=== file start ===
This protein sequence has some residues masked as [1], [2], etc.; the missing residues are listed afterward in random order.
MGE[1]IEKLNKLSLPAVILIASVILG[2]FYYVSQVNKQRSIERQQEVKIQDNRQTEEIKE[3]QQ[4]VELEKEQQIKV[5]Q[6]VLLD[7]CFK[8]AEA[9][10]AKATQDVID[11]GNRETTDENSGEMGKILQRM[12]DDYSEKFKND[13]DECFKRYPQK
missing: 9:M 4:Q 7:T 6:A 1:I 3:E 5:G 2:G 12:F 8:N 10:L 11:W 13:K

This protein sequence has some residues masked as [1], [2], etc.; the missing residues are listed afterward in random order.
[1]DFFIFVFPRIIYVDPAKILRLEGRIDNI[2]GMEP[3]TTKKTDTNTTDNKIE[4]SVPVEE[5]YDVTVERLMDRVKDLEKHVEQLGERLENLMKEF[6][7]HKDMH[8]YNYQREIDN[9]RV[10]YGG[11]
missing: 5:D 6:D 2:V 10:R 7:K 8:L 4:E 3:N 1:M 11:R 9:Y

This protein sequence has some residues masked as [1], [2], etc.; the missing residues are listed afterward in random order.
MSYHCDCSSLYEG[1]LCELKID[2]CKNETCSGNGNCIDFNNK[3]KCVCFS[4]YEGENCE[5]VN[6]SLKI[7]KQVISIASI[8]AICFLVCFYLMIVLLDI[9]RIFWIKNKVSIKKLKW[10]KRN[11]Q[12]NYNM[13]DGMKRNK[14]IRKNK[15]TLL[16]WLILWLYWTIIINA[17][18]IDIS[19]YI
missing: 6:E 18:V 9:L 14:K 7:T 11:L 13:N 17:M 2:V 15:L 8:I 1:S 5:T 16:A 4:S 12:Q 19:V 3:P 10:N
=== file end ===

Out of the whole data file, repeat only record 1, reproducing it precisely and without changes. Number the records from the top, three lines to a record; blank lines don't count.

This protein sequence has some residues masked as [1], [2], etc.; the missing residues are listed afterward in random order.
MGE[1]IEKLNKLSLPAVILIASVILG[2]FYYVSQVNKQRSIERQQEVKIQDNRQTEEIKE[3]QQ[4]VELEKEQQIKV[5]Q[6]VLLD[7]CFK[8]AEA[9][10]AKATQDVID[11]GNRETTDENSGEMGKILQRM[12]DDYSEKFKND[13]DECFKRYPQK
missing: 9:M 4:Q 7:T 6:A 1:I 3:E 5:G 2:G 12:F 8:N 10:L 11:W 13:K